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For those of you who have not lived in Africa, an African storm can be a fearsome thing. For Africans, you either love or hate it.

By Eddie Cross

The day will be hot and breathless and about mid afternoon you will hear a low rumble in the distance. In a short while the wind comes up and the black clouds tower into the skies above us and then they roll over us in majestic order.

Suddenly lighting splits the sky and the clouds seem to be cut in half as the air rushes into the space created by the heat of "gods fire".


Then comes the rain falling in vast wet sheets across the open veld. In seconds the gullies are full and flowing and in minutes the streams are rising out of their banks and when the storm passes we are left with the roar of nearby rivers as they rush down to the lowlands.

Some fear and hate the storms - my wife's mother had to retreat into an enclosed space until given the all clear by the family.


I just love the spectacle - not just because it is so magnificent and grand, but because of the fact that it is the only way to bring life to the parched soil and to carry us through another long dry season.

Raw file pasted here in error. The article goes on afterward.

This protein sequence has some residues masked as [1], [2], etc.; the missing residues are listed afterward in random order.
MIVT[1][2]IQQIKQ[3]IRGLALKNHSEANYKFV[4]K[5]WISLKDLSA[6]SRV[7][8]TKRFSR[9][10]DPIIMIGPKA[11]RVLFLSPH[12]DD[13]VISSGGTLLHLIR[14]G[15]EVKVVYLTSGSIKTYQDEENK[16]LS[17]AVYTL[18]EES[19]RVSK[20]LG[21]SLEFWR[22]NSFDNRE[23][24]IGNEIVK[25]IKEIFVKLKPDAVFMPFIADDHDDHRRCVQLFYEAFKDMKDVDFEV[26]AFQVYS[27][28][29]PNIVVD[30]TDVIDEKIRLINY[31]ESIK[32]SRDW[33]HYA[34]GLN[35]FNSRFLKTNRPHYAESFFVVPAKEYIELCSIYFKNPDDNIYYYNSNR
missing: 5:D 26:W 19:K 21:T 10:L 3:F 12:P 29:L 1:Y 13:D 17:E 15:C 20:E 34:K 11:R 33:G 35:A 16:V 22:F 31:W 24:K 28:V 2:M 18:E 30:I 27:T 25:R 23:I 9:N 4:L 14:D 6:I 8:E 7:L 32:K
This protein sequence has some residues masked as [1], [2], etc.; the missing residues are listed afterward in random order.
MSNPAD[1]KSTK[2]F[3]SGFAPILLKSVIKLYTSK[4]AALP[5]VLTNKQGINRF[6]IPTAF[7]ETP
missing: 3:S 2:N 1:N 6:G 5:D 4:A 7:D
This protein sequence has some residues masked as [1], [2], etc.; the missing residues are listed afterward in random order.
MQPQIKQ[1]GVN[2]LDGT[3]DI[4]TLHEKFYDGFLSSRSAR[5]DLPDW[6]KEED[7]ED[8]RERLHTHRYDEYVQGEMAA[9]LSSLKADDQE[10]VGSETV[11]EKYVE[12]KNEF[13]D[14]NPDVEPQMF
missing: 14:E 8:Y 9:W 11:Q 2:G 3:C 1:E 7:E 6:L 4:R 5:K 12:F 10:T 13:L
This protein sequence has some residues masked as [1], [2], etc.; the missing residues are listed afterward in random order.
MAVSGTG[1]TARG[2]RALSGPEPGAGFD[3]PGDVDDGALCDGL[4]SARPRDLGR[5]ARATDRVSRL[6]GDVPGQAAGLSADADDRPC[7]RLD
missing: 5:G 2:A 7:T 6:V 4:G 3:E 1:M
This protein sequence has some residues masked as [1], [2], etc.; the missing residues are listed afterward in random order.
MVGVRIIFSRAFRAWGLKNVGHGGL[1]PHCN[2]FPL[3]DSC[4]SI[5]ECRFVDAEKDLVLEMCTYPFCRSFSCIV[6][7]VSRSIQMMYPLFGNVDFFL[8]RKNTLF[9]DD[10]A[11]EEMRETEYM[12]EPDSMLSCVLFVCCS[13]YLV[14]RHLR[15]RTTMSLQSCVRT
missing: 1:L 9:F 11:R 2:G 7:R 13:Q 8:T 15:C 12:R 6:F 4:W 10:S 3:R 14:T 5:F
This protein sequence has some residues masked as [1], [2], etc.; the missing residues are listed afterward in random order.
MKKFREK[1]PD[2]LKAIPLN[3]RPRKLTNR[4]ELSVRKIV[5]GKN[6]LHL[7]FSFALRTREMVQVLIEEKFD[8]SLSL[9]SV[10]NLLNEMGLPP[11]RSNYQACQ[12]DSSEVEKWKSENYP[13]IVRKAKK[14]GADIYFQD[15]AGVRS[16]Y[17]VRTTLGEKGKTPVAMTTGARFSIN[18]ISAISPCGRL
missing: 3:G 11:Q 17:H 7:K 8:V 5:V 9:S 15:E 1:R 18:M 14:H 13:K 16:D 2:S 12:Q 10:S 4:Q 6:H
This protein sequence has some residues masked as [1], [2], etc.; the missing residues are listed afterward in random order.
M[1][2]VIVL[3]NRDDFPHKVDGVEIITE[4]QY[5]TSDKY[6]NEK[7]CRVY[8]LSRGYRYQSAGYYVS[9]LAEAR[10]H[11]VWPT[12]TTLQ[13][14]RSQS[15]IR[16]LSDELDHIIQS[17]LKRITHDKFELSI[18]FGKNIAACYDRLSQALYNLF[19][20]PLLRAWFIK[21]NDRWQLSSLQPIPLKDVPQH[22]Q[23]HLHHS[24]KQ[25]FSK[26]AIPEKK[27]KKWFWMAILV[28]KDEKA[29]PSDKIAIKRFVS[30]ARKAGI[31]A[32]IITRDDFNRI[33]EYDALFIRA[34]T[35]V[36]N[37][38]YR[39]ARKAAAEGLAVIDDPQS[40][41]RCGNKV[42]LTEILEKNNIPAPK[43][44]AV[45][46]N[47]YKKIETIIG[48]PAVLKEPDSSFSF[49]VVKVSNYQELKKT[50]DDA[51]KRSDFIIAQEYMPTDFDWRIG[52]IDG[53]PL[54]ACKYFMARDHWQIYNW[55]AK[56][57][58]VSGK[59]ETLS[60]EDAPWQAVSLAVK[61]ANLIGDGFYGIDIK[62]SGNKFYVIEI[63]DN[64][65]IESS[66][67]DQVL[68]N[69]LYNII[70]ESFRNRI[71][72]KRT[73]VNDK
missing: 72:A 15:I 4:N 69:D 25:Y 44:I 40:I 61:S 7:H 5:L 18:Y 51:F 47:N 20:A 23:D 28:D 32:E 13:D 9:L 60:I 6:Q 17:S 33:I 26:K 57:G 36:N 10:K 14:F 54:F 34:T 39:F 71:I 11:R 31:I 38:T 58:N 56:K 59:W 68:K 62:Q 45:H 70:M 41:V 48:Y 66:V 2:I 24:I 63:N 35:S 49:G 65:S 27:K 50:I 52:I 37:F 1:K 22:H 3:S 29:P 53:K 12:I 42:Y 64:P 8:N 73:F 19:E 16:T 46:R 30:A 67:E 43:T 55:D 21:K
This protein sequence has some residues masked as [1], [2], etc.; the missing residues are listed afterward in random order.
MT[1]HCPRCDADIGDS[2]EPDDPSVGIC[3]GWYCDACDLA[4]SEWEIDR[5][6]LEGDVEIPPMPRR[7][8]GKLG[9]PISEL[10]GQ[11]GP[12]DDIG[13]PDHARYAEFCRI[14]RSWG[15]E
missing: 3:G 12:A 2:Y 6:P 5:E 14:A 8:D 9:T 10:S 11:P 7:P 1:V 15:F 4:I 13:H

Each of the seasons of Africa has their own special character. Of them all I appreciate the late summer and early winter - it is still green and lush, the rivers are running and yet it is cool and dry, often with zero humidity.


The early mornings are just superb, the early light from the rising sun, cool and crisp atmosphere and the joy of the birdsong. The late evenings, iridescent greens and fantastic skies with the glow of the setting sun.


The early night sky, clear as crystal with millions of stars and a translucent moon, the night sounds, a roar of crickets, the rasping grunts of frogs, the soft cry of a nightjar.

As I write this, a storm approaches - I am nervous for the computer and my modem, but the news of the day compels me to write again of the storm over Zimbabwe.

The President has held his birthday celebrations - no one else to do it for him so he throws his own bash. No such thing as concern for those in his country who are homeless and hungry, or of the massive impact of his prolific spending on the majority. Just a desire to have a good time at our expense and to wallow in the praises of his entourage.